By Rob Wright, Chief Editor, Life Science Leader
Follow Me On Twitter @RfwrightLSL
After a short hiatus from traveling during the end of 2011, I got “back in the saddle” in January, attending two different conferences. The theme of both events revolved around getting drugs to market quicker — a consistent theme this past year and one that is sure to continue through 2012. The first conference focused on finding the fastest path to funding and regulatory approval, while the second elaborated on new drug delivery technologies, formulation strategies, and partnerships. One of the nice things about attending these shows is hearing a variety of perspectives on how to solve this longstanding problem.
Another thing I enjoy about attending these shows is the networking opportunities they provide for both new and old acquaintances. Speaking of old acquaintances, two of the folks featured in this month’s issue I had met at past shows. When I first met Coreen Oei, Ph.D, she was working for GSK. Now she is serving as the SVP of clinical operation and project management with BeiGene, a China-based biotech start-up. I had the chance to sit down with her and Peter Ho, M.D., Ph.D, BeiGene’s founder and president. I was curious to find out why Ho and Oei, both U.S. citizens and former Big Pharma execs, decided to step outside of their comfort zone to start a new company located halfway around the world in Beijing. Starting a new company is tough enough, but add to that the prospect of moving to a new country, where you aren’t fluent in the language, and it makes for a very interesting and inspiring story (p. 24).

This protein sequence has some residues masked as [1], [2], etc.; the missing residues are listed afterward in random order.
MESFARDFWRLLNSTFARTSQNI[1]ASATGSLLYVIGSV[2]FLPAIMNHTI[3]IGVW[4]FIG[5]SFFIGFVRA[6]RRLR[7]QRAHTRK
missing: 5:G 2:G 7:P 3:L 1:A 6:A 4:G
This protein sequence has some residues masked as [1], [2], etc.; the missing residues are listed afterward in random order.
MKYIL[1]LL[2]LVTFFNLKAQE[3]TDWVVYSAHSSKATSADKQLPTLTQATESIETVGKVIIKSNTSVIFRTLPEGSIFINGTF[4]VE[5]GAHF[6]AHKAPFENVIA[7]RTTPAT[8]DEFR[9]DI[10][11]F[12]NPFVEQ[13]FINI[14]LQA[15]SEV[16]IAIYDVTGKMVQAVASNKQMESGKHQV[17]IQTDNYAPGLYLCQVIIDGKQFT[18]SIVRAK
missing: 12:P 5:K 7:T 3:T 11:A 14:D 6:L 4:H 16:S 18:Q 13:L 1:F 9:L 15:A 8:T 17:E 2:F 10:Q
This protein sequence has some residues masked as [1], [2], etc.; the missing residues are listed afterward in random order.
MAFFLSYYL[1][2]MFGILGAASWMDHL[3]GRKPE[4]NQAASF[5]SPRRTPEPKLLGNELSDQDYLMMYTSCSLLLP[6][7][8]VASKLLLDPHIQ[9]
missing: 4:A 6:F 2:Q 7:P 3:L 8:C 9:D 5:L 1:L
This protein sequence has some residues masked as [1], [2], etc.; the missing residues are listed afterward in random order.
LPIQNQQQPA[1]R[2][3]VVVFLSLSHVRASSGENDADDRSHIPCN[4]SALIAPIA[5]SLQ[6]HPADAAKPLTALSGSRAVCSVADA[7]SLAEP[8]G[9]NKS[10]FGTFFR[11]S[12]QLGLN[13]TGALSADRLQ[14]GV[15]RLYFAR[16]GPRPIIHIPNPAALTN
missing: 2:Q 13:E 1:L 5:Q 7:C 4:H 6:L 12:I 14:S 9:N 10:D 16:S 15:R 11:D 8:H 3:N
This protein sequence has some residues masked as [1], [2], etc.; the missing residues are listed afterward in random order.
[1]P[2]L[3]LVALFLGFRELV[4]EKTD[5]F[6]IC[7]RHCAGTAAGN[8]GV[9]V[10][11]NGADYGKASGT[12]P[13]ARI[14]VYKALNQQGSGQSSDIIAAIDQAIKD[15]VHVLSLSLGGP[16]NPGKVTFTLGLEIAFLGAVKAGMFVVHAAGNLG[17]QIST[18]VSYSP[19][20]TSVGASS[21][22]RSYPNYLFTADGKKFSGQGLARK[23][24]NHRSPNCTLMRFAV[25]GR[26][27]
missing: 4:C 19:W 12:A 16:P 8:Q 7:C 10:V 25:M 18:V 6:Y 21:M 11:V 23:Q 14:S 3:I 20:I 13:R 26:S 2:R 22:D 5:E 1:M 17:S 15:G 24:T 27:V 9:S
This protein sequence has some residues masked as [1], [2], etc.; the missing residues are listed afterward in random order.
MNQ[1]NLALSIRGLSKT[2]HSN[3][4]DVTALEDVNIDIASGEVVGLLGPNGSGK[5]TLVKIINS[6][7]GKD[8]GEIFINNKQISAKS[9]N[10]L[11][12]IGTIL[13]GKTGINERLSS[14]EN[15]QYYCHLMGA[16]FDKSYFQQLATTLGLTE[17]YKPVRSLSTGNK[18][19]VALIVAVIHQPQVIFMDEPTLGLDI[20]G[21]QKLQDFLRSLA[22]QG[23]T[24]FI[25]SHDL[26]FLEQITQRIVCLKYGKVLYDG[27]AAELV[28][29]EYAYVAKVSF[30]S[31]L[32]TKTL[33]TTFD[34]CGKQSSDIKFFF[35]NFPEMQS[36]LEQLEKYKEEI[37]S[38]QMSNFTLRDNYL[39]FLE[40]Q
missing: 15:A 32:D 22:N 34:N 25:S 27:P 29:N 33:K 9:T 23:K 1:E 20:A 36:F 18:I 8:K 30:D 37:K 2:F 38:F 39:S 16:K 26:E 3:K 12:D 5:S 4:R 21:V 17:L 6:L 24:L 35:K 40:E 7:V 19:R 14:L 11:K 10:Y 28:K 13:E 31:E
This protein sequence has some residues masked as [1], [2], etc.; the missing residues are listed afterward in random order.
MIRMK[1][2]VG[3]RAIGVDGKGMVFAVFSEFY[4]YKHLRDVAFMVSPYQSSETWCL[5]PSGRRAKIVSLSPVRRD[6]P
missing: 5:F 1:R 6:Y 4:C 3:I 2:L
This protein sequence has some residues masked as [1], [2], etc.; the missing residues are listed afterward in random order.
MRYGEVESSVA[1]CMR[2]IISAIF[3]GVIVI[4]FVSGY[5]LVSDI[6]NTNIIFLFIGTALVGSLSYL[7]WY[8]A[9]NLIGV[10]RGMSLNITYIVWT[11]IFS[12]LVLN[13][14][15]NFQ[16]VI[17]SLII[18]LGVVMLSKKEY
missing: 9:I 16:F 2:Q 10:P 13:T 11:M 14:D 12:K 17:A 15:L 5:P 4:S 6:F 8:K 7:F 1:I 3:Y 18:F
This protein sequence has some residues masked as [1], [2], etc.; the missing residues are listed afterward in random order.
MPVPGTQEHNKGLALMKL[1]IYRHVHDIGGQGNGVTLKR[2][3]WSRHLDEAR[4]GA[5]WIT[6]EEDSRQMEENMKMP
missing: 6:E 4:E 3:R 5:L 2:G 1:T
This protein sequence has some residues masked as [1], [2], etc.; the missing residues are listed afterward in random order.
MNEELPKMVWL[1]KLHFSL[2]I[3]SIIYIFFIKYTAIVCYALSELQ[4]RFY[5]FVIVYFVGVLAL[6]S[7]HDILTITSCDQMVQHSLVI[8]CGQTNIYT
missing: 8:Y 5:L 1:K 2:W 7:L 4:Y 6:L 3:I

The other old acquaintance is G. Steven Burrill, whom Wayne Koberstein wrote about on page 16. Burrill has been with us since our early years, having graced the cover of Life Science Leader’s June 2009 issue. When we asked if he would be willing to serve on our editorial advisory board, he graciously accepted. I recall having a discussion with someone at a show recently who doubtfully asked, “How really involved are your editorial advisory board members in providing industry insight?” In response, I opened the issue I had in my hand and pointed to “Ask the Board” — which has since become one of our most popular monthly features (p. 8). Throughout the year we receive a variety of industry questions from readers. I don’t consider myself to be an expert in these matters, so rather than try to come up with a response, we decided to sort through them, pick out the best, and send them to the most appropriate board member for a response. We then publish the question and answer. In this month’s issue we have responses from Burrill as well as Sequella’s CEO Carol Nacy and former rocker now converted scientist, Jerry Martin, chairman, Bio-Process Systems Alliance (BPSA). Personally, I have found the section to be very informative, and I believe the board members would agree. But, I couldn’t do it without you — our readers. So keep sending your questions to firstname.lastname@example.org and remember — the only stupid question is that which is not asked.